Geoff Ginsberg and Real O Mind Records had begun the process of better acquainting the world with the recorded works of the often underrated and under-appreciated former Rationals/Sonics Rendezvous and now Hydromatics guitarist / vocalist (and Detroit rock-n-roll elder statesman) Scott Morgan, with the "Take a Look" 7" single. This is continued to some degree in on the 14 tracks which make up "Medium Rare, 1970-2000" but also provides a wider view of this white/black soul rock-n-roller.

Opening the CD is the down and funky Al Green penned "Full of Fire" and some could easily mistake this for that stockstandard modern blues/funk by the likes of Kenny Wayne Shepherd, etc., but this track is saved with the rock-n-soul vocals from Morgan and the impressive lead guitar work, which crashes headlong into an abrupt end.

Another impressive track is "Rhythm Communication", which according to the meticulously prepared liner notes was recorded back in the early 80s and features an intro riff reminiscent of The Stooges 'We will Fall', followed by a "We gotta get outta this place" inspired bass guitar line and then combined with a funky backbeat, stylish female backing vocals and then breaks into some blues/funk boogie all with a very mainstream 80s-styled production sound.

Tracks four to six and track 10 are performed by The Rationals featuring Scott Morgan on vocals and lead guitar and provide some of the highlights of the CD.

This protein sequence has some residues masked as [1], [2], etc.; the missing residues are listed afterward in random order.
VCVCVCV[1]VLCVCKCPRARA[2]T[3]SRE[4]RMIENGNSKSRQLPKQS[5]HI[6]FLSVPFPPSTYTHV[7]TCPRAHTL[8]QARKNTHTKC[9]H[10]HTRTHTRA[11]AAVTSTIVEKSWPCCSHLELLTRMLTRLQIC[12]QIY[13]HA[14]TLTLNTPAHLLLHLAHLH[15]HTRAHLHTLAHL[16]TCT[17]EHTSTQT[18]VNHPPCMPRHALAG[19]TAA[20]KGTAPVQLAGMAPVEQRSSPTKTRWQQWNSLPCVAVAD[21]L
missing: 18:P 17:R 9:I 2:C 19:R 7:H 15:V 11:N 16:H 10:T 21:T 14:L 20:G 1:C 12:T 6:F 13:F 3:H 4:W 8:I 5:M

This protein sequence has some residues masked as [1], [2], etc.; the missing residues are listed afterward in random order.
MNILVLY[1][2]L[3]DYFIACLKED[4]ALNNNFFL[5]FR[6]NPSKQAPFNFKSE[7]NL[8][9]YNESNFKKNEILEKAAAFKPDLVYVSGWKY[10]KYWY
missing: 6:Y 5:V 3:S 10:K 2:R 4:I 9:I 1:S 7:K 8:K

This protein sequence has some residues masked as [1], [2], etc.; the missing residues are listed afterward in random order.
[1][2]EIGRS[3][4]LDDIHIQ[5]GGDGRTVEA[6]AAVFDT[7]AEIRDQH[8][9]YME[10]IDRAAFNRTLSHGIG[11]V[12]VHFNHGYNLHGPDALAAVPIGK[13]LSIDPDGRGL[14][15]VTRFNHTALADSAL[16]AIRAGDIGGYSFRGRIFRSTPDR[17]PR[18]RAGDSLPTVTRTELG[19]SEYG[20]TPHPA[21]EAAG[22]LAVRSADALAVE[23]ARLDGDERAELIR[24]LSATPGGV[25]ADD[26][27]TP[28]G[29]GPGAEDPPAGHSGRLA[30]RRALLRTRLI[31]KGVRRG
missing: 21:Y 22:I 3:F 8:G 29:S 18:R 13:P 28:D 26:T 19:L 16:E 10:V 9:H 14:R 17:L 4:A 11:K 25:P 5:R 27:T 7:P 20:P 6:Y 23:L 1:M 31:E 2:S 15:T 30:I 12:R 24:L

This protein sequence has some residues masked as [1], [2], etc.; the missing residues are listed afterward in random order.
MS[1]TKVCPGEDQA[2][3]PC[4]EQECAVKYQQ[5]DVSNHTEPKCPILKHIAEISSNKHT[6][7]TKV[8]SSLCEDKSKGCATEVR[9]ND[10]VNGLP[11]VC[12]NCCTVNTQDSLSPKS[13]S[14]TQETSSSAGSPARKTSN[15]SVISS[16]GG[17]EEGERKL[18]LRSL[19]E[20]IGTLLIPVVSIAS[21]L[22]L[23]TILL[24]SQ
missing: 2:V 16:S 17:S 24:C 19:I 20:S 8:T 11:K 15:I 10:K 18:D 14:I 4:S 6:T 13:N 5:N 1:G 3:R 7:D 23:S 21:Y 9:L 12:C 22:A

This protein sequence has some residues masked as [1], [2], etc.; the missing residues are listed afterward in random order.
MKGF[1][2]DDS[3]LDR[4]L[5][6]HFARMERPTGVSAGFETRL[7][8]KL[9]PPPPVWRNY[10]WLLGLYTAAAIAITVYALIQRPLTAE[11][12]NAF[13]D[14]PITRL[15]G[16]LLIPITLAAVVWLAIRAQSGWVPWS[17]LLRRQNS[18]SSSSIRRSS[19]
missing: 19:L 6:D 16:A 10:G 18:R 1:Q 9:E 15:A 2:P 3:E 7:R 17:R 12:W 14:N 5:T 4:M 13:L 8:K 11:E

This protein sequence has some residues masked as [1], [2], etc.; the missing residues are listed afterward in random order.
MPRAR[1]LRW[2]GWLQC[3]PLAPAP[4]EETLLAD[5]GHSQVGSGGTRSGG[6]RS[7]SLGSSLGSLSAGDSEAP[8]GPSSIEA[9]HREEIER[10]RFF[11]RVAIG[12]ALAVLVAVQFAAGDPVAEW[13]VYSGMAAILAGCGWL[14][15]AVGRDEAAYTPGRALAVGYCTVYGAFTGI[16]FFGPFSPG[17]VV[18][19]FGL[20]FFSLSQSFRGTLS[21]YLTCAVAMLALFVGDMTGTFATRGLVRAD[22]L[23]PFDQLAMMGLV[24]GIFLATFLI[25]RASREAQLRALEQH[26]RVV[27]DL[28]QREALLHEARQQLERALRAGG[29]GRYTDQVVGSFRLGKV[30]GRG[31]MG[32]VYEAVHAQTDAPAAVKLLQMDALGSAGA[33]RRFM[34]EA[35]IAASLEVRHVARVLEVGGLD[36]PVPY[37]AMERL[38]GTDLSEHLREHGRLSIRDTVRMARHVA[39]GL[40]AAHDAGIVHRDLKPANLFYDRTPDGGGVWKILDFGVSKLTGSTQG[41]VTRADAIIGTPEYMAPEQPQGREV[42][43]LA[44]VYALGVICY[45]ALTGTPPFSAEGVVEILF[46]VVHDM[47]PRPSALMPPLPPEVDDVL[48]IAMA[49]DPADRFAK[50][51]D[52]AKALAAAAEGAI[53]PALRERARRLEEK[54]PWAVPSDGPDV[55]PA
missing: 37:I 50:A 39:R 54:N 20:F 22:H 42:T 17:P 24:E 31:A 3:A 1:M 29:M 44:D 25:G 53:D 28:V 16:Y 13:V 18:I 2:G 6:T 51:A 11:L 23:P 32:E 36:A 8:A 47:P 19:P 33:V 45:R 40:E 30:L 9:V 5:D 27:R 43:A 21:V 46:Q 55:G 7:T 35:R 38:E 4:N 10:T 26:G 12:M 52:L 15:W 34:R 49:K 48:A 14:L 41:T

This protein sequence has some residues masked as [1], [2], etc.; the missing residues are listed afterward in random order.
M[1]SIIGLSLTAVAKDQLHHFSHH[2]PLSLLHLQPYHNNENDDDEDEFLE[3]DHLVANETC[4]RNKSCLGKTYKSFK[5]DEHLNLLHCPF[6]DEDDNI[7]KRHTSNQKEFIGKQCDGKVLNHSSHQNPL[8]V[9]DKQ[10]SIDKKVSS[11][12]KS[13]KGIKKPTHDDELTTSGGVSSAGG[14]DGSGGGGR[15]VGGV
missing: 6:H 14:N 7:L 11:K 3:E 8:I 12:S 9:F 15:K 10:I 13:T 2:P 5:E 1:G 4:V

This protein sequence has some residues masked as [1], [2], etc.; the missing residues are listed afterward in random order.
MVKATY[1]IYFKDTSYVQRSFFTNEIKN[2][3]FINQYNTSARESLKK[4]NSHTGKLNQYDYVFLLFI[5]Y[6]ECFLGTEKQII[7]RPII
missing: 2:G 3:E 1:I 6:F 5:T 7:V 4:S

"Hold on Baby" recalls the likes of Sam & Dave and Otis Redding, with fine lead vocals from Morgan, backing vocals from Steve Correll and Terry Trabandt (whom also contributes some solid but funky bass guitar), clever brass section arrangements and proves white guys can play soul/funk like the aforementioned legends of the genre.
"The Monkey Time" also features some top notch musicianship and another fine lead vocal on this amazing Curtis Mayfield-penned tune. Two marked departures follow with "Free Rock" (which features some heavy duty rhythm section work and scorching, seering lead guitar work) and "Pop Poppies" (which brings down the mood, volume and tempo with rhythm guitar work almost reminiscent of Radio Birdman's 'Man with Golden Helmet' and some spooky, garage/pyschedelia inspired lead guitar noodling).